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utulsa.edu

Minimizing the risk of injuries in tactical athletes

Roger Kollock joined the Oxley College of Health Sciences this year as assistant professor of Athletic Training and Exercise Sports Science. He comes to The University of Tulsa bringing extensive research experience in the area of injury prevention. His research focuses on optimizing health and performance of tactical athletes through the identification risk factors associated to musculoskeletal injuries sustained during work-related duties.

Kollock’s passion for working with tactical athletes began during his Ph.D. work at Old Dominion University and was further fueled through his work as a Postdoctoral Research Fellow at Auburn University’s distinguished Warrior Research Center. “As a postdoctoral fellow within the Warrior Research Center, I served an integral role on a project supported by the United States Army Aeromedical Research Laboratory (USAARL), part of which investigated the neuromuscular, biomechanical, and physiological responses to spinal loading in warfighters,” said Kollock.

“Warfighters are often required to work in environments that require them to carry or wear heavy loads such as rucksacks and personal protective equipment, or to be exposed to vehicle (or aircraft) vibration or the high g-forces experienced in fighter jets — all of which may pose a potential injury risk to the spine and other areas of the musculoskeletal system. As we get a better understanding of that unique work environment, we can begin to develop different intervention programs to minimize their risk of injury while they are performing their essential job duties,” Kollock said. The answers might include more ergonomically designed seats to help reduce force transmission to vehicle occupants and/or development of exercise-based prevention programs to withstand the forces experienced while in vehicles or carrying heavy loads.”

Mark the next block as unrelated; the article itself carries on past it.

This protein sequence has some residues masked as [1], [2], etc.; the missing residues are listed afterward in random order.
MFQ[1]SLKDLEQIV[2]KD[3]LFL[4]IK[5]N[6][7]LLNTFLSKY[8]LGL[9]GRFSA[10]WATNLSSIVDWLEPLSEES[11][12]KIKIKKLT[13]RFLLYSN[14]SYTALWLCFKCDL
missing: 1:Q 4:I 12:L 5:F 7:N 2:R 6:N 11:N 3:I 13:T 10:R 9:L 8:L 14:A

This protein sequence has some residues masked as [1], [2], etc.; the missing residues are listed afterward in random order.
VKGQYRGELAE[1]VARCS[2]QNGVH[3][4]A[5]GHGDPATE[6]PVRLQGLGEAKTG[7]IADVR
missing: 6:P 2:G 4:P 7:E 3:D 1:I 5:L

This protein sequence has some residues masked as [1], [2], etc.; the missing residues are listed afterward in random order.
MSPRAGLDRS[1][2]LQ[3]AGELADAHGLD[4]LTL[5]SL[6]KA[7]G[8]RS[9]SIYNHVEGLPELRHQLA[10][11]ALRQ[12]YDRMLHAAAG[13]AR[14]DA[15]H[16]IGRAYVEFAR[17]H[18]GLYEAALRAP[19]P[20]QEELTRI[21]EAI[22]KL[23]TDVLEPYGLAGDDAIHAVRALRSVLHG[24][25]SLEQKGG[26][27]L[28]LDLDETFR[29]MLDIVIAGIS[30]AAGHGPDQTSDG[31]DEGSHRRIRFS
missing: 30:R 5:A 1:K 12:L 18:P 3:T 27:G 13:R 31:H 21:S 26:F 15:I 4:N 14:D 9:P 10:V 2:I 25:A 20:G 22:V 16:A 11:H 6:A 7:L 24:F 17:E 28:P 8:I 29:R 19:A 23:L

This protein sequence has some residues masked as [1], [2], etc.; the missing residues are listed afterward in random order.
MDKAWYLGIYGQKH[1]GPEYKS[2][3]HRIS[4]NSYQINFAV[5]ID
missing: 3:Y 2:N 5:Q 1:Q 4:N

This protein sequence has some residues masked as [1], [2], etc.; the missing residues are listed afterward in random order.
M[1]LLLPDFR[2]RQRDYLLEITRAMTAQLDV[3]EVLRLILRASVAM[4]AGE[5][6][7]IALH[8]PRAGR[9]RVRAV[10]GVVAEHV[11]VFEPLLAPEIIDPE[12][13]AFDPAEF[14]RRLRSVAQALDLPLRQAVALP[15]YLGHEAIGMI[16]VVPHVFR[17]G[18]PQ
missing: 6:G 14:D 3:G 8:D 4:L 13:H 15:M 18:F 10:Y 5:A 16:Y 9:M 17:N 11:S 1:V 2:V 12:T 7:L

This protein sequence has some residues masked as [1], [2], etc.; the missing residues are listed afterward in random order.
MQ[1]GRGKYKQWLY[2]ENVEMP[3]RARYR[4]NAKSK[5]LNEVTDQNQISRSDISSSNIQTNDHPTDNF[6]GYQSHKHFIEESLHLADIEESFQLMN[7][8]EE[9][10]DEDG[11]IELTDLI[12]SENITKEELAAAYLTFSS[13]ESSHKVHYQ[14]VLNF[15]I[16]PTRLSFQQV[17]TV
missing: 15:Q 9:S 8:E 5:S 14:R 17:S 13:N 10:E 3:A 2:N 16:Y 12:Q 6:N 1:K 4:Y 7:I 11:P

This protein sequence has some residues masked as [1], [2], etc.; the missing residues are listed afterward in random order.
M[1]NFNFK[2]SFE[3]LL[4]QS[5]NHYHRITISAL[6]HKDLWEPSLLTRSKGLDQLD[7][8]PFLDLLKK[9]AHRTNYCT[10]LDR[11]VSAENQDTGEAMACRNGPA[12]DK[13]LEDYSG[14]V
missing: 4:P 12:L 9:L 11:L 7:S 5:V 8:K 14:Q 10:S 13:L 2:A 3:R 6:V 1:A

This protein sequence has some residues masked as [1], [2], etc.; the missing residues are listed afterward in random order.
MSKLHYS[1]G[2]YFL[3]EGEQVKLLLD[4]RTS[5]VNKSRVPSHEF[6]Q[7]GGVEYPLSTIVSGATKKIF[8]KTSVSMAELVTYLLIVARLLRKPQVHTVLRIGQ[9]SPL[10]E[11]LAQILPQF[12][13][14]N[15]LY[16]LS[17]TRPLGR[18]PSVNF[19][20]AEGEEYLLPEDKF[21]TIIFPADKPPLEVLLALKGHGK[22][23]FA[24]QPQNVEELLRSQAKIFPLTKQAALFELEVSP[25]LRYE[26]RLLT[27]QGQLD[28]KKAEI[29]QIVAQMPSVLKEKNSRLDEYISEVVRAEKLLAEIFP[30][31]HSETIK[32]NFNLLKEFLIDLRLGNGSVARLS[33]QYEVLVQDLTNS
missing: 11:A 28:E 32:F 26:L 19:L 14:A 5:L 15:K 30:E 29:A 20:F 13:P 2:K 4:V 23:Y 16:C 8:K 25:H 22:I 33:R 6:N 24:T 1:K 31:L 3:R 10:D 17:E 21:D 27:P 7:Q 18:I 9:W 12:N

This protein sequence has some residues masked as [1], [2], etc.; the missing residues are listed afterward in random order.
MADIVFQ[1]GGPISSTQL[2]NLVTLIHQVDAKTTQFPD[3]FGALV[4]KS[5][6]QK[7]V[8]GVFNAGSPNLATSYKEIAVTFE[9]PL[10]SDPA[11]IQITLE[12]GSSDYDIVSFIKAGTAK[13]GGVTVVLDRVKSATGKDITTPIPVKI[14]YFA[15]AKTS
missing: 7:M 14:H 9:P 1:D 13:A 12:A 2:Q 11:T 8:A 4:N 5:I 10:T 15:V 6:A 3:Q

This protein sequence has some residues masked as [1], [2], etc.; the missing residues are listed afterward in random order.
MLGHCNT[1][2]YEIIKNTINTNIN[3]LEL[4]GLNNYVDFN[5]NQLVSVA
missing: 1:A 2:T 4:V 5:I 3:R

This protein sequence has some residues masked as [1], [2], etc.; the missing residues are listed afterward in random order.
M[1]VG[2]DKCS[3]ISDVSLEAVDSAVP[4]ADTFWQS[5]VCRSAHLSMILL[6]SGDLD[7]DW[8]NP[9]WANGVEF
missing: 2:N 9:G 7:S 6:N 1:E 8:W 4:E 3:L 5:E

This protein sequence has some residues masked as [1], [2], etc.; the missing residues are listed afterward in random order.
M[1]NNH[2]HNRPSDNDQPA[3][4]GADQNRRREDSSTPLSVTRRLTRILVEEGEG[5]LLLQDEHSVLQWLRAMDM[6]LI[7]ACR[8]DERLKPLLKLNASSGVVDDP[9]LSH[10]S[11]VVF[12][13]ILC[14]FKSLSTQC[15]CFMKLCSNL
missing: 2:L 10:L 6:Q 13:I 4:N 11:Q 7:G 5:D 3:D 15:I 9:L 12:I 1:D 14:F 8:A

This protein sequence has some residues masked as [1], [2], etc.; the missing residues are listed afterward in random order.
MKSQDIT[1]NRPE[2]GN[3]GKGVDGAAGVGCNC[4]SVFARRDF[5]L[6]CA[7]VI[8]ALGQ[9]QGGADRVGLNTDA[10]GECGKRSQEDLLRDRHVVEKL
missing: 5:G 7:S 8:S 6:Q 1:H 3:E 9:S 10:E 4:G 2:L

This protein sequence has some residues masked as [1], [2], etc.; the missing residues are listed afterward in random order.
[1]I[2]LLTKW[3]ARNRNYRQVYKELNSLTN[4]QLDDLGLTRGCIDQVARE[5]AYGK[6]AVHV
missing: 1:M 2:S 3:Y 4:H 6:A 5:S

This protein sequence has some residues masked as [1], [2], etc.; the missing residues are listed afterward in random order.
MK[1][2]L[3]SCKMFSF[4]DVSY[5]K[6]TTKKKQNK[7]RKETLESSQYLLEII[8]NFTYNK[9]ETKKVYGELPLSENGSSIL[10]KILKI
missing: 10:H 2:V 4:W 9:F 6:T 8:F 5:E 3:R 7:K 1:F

“Similar research also can be applied to assist firefighters and law enforcement officers whose job requires a high level of fitness,” Kollock continued. Such fields call for the workers “to be in top physical condition to perform their jobs and minimize the risk of injury.” Firefighters also are required to carry heavy loads while performing job specific duties, he said, and he plans to build relationships with local fire departments to study injury prevention, as well as the long-term health effects of injury.

Kollock’s interest in sports medicine began when he obtained his Bachelor of Science degree in Athletic Training at Gardner-Webb University in Boiling Springs, North Carolina, where he also played football. He went on to receive a master of arts in Physical Education with a focus in Sports Science from East Tennessee State University in Johnson City, Tenn., before obtaining his Ph.D. in Human Movement Science at Old Dominion and doing his fellowship at Auburn University within the Warrior Research Center.

Most recently he was assistant professor and clinical education coordinator in the athletic training program at Northern Kentucky University. While obtaining his degrees, since 2001, he has worked in semi-professional, military, collegiate, high school and outpatient rehabilitation settings as a Certified Athletic Trainer. Kollock is also a certified strength and conditioning specialist (CSCS) through the National Strength and Conditioning Association. He has written or co-written numerous scientific abstracts and articles in refereed journals.